- linear based designs
- use of natural forms
- regularly features female form
Futurism Style Graphic Design:
Futurism was not only an art movement but also a social movement that developed in Italy in the early 20th century. Although it was largely an Italian phenomenon, there were parallel movements in Russia, England and elsewhere. It emphasized speed, technology, youth, and violence, and objects such as the car, the aeroplane, and the industrial city. It was a movement that particularly despised not just certain aspects of classical antiquity, but everything that was not totally new — the antithesis of Arts & Crafts
The painters of Futurism were particularly successful and they often broke light and color down into a series of dots or geometric forms through a process called divisionism. Futurism influenced many modern art movements of the 20th century which in turn influenced the development of contemporary graphic design.
To Recap, the main characteristics of the Futurism graphic design style are…
- eclectic style
- featuring or using new technology
- offset text
- some cubist influences
- no traditional features
Art Deco Style Graphic Design:
Art Deco had it’s heyday in the 1920’s and 30’s but, as a term, it was not coined until 1925. Art Deco uses sharp, aero-dynamic shapes, Egyptian zigzags, motion lines and, in more modern times, an airbrushed / grainy look. Perfect examples of the Art Deco graphic design style can be found in period comic books, old car show posters, book covers and movie posters.
These images are defined by geometric shapes, bold curves, strong vertical lines, aerodynamic forms, motion lines, airbrushing and sunbursts Unlike the Early Modern style, Art Deco highly exercises its use of illustrations and graphic representations of everyday objects. But these features do not do justice to the spirit of the Art Deco style which was bold, positive, industrial and often futuristic and one which emerged from a world rising from the ashes of WW1.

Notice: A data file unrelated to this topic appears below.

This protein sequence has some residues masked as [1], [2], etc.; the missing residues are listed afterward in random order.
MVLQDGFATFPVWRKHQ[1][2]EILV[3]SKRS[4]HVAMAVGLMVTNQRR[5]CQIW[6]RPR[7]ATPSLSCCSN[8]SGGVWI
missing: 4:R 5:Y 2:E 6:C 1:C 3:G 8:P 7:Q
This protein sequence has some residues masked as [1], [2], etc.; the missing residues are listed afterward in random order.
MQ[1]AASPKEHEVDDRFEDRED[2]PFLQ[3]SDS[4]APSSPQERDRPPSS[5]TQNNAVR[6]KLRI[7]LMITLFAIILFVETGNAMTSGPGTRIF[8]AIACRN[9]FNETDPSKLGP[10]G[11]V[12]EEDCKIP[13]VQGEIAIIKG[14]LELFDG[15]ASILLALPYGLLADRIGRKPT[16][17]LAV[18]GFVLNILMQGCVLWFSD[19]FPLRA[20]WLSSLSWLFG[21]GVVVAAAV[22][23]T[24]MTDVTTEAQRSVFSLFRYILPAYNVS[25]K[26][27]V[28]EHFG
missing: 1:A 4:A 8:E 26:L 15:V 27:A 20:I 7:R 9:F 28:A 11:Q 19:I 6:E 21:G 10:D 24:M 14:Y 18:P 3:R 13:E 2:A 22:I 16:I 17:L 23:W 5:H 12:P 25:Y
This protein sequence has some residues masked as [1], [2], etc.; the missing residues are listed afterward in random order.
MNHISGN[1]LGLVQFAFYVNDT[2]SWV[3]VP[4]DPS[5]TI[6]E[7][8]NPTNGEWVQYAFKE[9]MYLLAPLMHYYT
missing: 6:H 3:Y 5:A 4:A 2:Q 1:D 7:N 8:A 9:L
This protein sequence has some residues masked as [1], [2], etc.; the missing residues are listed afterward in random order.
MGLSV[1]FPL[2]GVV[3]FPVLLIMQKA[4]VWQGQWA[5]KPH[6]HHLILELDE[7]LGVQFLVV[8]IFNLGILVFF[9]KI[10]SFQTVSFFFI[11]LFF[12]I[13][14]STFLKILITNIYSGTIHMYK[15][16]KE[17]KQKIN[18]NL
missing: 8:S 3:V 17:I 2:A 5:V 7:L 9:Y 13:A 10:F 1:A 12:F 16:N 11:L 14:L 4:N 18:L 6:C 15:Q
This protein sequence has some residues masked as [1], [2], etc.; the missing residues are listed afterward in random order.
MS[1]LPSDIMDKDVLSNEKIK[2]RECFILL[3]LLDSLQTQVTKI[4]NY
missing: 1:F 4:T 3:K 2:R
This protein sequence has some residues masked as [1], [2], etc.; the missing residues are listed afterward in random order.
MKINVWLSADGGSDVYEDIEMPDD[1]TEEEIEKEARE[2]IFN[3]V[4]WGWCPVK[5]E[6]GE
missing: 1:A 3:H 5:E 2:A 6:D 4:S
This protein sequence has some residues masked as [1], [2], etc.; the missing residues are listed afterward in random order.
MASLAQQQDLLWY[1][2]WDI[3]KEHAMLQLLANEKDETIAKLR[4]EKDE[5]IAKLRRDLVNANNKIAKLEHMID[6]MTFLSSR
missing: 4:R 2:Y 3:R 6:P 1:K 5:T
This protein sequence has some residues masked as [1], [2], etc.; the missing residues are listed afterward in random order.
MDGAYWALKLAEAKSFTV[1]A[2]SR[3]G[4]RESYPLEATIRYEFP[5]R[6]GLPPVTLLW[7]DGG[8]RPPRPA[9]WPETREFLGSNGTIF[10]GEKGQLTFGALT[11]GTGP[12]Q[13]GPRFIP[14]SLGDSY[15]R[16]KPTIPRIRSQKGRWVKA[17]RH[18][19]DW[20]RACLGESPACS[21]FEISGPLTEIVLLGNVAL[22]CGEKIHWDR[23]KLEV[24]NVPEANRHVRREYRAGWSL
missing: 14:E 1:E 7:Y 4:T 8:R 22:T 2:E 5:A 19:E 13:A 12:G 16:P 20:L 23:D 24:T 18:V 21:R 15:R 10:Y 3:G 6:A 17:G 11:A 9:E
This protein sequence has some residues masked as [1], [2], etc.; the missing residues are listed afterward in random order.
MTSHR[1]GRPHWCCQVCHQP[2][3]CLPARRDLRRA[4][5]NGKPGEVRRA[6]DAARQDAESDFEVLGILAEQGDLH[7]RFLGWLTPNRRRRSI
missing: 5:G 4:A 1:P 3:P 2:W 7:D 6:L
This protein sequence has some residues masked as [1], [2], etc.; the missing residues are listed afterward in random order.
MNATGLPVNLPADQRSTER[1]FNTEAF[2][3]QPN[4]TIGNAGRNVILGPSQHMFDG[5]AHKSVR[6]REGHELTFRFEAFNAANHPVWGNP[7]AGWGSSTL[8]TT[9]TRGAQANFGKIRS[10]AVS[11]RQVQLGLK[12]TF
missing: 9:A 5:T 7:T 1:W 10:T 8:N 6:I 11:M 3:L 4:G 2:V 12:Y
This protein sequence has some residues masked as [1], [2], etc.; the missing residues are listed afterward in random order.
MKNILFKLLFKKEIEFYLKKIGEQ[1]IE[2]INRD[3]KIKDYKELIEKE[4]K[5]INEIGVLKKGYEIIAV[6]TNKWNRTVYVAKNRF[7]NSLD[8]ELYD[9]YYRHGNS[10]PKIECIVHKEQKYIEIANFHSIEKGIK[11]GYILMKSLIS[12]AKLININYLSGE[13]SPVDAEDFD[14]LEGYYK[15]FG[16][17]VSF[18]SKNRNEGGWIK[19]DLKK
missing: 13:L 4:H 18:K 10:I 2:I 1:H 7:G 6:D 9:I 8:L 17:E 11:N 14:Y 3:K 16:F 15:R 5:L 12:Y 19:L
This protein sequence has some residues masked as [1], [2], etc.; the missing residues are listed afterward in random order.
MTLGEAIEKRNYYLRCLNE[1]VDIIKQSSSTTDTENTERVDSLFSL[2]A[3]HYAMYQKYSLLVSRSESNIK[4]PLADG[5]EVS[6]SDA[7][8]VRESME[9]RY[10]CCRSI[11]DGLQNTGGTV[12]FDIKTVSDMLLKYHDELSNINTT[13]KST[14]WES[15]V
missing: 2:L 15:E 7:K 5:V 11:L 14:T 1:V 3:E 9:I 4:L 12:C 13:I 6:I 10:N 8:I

The Art Deco style itself has also seen a rebirth in recent years, having become increasingly popular over the last decade.
To Recap, the main characteristics of the Art Deco graphic design style are…
- bold geometric shapes
- use of motion lines and sunbursts
- high contrast in colours
- flat (in terms of depth)
Heroic Realism Style Graphic Design:
Heroic realism is a term which describes art and graphic design used as propaganda. Examples include the Socialist realism style associated with Communist regimes, and the very similar art style associated with Fascism. Its characteristics are easily identifiable from the name; realism and the depiction of figures as ideal types, heroes or symbols, often with explicit rejection of modernism.
Heroic realism designs were used to propagate the revolution in the Soviet Union during Lenin’s time. Both socialist art and Nazi art were explicitly ordered to be heroic and romantic, and were in consequence idealistic rather than realistic in form and style.
To Recap, the main characteristics of the Heroic Realism graphic design style are…
- realistic imagery
- usually featuring one person
- promoting an ideal
- strong message in the text
- clear, bold font
Early Modern Style Graphic Design:
Early modernism was a time when artists and designers broke from tradition to create a new style of design which would influence all artists and designers around the world. Early modern artists were described as new or experimental, as they changed the way others saw design and art.